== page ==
"There are two series of tests that have to be carried out. The first one is complete and we're going to start the second one, so there won't be any tangible results until the end of May," said Darcy Christen, spokesman for the Swiss University Centre of Legal Medicine in Lausanne.
In December, Professor Patrice Mangin, the centre's head and the man in charge of the tests, said the findings were expected within three or four months.
Christen explained that the delay was also due to a need to analyse the results in detail, then write an official report and submit it.
Arafat died in November 2004 in a French hospital, and there have been repeated claims that he was poisoned.
Last November, his body was exhumed from his grave in the West Bank city of Ramallah, enabling experts to take some 60 samples from his remains.
The samples were distributed among three teams doing separate analyses: the Lausanne lab, a French team carrying out a probe at the request of Arafat's widow Suha, and Russian experts appointed by the Palestinian Authority.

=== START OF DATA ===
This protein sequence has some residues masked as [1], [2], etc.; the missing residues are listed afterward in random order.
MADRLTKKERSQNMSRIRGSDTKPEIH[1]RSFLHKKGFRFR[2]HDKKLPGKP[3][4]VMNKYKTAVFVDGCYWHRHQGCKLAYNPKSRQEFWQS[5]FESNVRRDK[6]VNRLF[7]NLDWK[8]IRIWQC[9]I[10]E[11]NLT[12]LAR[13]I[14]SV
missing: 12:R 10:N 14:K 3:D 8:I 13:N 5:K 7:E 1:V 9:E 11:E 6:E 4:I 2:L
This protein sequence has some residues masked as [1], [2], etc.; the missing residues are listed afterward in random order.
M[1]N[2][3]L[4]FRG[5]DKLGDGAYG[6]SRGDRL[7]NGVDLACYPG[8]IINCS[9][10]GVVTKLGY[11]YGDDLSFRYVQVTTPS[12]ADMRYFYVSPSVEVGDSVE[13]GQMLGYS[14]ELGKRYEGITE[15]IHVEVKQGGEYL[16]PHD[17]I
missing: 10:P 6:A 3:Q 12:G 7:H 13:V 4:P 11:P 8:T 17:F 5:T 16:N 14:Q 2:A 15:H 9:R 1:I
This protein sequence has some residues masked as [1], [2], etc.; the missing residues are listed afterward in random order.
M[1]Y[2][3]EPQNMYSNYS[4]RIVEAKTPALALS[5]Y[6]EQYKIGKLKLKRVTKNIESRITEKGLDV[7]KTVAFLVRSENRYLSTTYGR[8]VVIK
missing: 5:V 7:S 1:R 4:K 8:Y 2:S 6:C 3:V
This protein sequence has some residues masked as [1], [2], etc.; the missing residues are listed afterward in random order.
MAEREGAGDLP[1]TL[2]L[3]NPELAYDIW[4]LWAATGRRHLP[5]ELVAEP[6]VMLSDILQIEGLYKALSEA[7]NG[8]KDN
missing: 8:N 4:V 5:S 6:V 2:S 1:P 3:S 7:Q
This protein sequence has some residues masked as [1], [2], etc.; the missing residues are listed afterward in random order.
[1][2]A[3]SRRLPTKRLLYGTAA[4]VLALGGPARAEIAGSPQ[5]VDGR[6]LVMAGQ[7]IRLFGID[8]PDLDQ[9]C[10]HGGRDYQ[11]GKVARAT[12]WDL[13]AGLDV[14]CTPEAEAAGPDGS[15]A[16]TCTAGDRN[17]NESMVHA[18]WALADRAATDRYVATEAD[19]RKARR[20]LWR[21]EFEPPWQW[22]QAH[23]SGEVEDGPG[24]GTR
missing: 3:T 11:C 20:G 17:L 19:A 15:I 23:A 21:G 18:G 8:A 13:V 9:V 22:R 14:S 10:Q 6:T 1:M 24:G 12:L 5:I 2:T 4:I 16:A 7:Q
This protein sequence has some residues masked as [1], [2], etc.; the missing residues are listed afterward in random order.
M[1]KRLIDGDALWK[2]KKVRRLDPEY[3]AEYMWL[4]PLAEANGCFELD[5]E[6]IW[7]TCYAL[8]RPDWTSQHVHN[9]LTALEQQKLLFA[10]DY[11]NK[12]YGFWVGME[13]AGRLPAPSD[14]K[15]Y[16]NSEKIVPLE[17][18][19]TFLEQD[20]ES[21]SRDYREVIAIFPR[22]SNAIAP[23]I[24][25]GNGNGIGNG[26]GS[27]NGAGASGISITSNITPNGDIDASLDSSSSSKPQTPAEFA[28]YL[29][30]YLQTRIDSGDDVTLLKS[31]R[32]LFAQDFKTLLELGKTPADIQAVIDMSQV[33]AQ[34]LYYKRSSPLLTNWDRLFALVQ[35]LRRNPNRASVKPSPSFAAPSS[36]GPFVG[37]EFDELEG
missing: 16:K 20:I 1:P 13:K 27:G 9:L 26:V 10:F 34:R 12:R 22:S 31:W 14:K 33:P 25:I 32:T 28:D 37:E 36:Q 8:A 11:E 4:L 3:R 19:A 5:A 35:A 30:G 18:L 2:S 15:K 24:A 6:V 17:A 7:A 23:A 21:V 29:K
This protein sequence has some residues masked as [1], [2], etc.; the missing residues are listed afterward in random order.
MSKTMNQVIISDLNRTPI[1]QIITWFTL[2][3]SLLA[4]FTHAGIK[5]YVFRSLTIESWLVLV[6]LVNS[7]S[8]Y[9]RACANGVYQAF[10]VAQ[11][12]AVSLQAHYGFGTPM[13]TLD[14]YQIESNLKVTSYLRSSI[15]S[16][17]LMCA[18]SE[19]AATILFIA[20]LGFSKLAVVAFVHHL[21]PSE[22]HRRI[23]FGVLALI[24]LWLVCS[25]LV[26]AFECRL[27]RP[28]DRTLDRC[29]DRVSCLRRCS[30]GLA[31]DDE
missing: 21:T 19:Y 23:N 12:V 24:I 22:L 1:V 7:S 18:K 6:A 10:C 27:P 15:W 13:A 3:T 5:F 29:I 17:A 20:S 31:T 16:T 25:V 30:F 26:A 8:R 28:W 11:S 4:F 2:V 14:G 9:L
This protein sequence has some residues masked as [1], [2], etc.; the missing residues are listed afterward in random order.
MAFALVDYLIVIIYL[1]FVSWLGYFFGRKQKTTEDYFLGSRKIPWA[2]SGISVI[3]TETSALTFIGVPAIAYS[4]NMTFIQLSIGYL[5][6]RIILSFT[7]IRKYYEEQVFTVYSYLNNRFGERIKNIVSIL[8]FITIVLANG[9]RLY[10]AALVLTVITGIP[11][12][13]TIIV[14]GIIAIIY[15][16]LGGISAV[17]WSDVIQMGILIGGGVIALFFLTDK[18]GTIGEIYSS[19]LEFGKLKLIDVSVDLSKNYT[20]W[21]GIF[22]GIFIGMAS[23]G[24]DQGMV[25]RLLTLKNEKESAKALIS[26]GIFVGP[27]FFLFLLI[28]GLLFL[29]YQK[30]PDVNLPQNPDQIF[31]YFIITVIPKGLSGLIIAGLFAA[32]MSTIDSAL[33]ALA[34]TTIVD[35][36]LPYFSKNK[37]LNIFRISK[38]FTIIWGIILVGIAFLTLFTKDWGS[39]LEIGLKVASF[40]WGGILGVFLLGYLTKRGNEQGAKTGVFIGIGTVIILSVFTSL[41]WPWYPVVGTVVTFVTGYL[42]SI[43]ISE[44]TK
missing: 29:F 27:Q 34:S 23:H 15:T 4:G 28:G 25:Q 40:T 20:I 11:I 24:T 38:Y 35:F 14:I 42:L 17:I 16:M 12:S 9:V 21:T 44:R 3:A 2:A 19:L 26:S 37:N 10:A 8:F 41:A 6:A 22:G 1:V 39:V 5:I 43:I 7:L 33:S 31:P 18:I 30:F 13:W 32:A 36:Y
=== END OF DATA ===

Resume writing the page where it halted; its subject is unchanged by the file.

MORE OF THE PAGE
The investigations were launched after the Lausanne lab found abnormal traces of the radioactive substance polonium in Arafat's personal effects, which were examined at his widow's request.
There is no contact between the Swiss, French and Russian teams, Christen noted, underlining that the choice was deliberate to ensure the independence of their findings.
The Palestinian Authority has said it will petition the International Criminal Court in The Hague if proof is found that the veteran leader was poisoned.
Polonium was the substance that killed Russian ex-spy and fierce Kremlin critic Alexander Litvinenko in London in 2006.